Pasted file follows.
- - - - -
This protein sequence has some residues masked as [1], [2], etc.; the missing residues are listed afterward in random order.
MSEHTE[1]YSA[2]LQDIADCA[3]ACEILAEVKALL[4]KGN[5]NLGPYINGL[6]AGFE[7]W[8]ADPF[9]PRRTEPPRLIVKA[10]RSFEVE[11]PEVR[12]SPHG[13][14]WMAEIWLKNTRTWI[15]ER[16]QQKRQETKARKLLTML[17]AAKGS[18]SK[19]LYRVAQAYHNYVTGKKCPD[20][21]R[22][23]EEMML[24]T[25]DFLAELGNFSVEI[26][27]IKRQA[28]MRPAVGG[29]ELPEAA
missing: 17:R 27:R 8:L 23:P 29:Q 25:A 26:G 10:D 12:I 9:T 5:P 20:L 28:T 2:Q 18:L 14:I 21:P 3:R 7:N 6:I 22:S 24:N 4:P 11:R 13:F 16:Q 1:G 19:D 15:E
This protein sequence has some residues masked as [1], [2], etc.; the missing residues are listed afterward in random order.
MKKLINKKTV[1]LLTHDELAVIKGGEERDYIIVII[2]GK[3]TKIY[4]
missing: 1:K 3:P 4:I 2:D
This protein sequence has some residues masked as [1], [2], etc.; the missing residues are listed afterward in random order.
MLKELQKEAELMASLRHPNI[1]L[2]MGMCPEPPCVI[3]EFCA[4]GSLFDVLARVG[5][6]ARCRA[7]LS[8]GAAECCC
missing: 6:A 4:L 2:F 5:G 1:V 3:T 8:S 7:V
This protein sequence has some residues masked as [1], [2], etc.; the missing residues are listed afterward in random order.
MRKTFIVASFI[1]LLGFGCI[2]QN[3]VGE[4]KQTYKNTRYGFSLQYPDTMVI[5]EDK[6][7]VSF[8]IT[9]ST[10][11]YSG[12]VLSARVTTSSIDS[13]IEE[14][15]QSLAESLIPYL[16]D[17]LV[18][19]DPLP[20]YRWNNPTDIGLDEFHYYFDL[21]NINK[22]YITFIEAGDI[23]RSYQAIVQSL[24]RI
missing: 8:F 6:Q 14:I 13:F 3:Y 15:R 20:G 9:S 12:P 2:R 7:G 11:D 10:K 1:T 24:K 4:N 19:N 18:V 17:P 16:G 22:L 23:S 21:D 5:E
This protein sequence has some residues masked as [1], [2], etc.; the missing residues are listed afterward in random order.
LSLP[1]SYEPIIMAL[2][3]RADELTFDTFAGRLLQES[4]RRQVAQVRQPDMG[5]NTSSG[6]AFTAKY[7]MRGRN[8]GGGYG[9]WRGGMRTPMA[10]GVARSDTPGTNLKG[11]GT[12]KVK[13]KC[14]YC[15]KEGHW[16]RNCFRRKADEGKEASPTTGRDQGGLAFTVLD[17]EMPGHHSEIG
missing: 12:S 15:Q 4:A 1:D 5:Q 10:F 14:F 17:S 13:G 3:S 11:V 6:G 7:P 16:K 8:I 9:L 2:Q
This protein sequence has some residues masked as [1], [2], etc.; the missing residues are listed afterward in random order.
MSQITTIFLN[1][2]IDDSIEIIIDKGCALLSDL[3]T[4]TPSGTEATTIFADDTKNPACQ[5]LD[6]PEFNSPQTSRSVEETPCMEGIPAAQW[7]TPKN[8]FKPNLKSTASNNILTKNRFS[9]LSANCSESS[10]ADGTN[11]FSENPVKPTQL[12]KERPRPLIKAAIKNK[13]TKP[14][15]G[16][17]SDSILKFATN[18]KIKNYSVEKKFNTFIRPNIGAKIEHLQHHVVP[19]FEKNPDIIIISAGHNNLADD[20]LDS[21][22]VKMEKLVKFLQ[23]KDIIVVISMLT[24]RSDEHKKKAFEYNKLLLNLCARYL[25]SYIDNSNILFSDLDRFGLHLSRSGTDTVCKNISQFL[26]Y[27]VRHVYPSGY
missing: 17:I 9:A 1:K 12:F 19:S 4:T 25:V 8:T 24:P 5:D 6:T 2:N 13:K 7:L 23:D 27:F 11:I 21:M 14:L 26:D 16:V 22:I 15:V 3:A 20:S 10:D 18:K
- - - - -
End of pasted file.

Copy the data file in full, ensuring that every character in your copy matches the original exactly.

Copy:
This protein sequence has some residues masked as [1], [2], etc.; the missing residues are listed afterward in random order.
MSEHTE[1]YSA[2]LQDIADCA[3]ACEILAEVKALL[4]KGN[5]NLGPYINGL[6]AGFE[7]W[8]ADPF[9]PRRTEPPRLIVKA[10]RSFEVE[11]PEVR[12]SPHG[13][14]WMAEIWLKNTRTWI[15]ER[16]QQKRQETKARKLLTML[17]AAKGS[18]SK[19]LYRVAQAYHNYVTGKKCPD[20][21]R[22][23]EEMML[24]T[25]DFLAELGNFSVEI[26][27]IKRQA[28]MRPAVGG[29]ELPEAA
missing: 17:R 27:R 8:L 23:P 29:Q 25:A 26:G 10:D 12:I 9:T 5:P 20:L 28:T 2:Q 18:L 14:I 21:P 3:R 7:N 6:I 22:S 24:N 4:P 11:R 13:F 16:Q 1:G 19:D 15:E
This protein sequence has some residues masked as [1], [2], etc.; the missing residues are listed afterward in random order.
MKKLINKKTV[1]LLTHDELAVIKGGEERDYIIVII[2]GK[3]TKIY[4]
missing: 1:K 3:P 4:I 2:D
This protein sequence has some residues masked as [1], [2], etc.; the missing residues are listed afterward in random order.
MLKELQKEAELMASLRHPNI[1]L[2]MGMCPEPPCVI[3]EFCA[4]GSLFDVLARVG[5][6]ARCRA[7]LS[8]GAAECCC
missing: 6:A 4:L 2:F 5:G 1:V 3:T 8:S 7:V
This protein sequence has some residues masked as [1], [2], etc.; the missing residues are listed afterward in random order.
MRKTFIVASFI[1]LLGFGCI[2]QN[3]VGE[4]KQTYKNTRYGFSLQYPDTMVI[5]EDK[6][7]VSF[8]IT[9]ST[10][11]YSG[12]VLSARVTTSSIDS[13]IEE[14][15]QSLAESLIPYL[16]D[17]LV[18][19]DPLP[20]YRWNNPTDIGLDEFHYYFDL[21]NINK[22]YITFIEAGDI[23]RSYQAIVQSL[24]RI
missing: 8:F 6:Q 14:I 13:F 3:Y 15:R 20:G 9:S 12:P 2:R 7:G 11:D 10:K 1:T 24:K 4:N 19:N 18:V 17:P 16:G 22:L 23:S 21:D 5:E
This protein sequence has some residues masked as [1], [2], etc.; the missing residues are listed afterward in random order.
LSLP[1]SYEPIIMAL[2][3]RADELTFDTFAGRLLQES[4]RRQVAQVRQPDMG[5]NTSSG[6]AFTAKY[7]MRGRN[8]GGGYG[9]WRGGMRTPMA[10]GVARSDTPGTNLKG[11]GT[12]KVK[13]KC[14]YC[15]KEGHW[16]RNCFRRKADEGKEASPTTGRDQGGLAFTVLD[17]EMPGHHSEIG
missing: 12:S 15:Q 4:A 1:D 5:Q 10:F 14:F 17:S 13:G 3:S 11:V 6:G 7:P 16:K 8:I 9:L 2:Q
This protein sequence has some residues masked as [1], [2], etc.; the missing residues are listed afterward in random order.
MSQITTIFLN[1][2]IDDSIEIIIDKGCALLSDL[3]T[4]TPSGTEATTIFADDTKNPACQ[5]LD[6]PEFNSPQTSRSVEETPCMEGIPAAQW[7]TPKN[8]FKPNLKSTASNNILTKNRFS[9]LSANCSESS[10]ADGTN[11]FSENPVKPTQL[12]KERPRPLIKAAIKNK[13]TKP[14][15]G[16][17]SDSILKFATN[18]KIKNYSVEKKFNTFIRPNIGAKIEHLQHHVVP[19]FEKNPDIIIISAGHNNLADD[20]LDS[21][22]VKMEKLVKFLQ[23]KDIIVVISMLT[24]RSDEHKKKAFEYNKLLLNLCARYL[25]SYIDNSNILFSDLDRFGLHLSRSGTDTVCKNISQFL[26]Y[27]VRHVYPSGY
missing: 17:I 9:A 1:K 12:F 19:S 4:T 25:V 8:T 24:P 5:D 6:T 2:N 13:K 7:L 23:D 27:F 11:I 21:M 14:L 26:D 16:V 22:I 15:V 3:A 20:S 10:D 18:K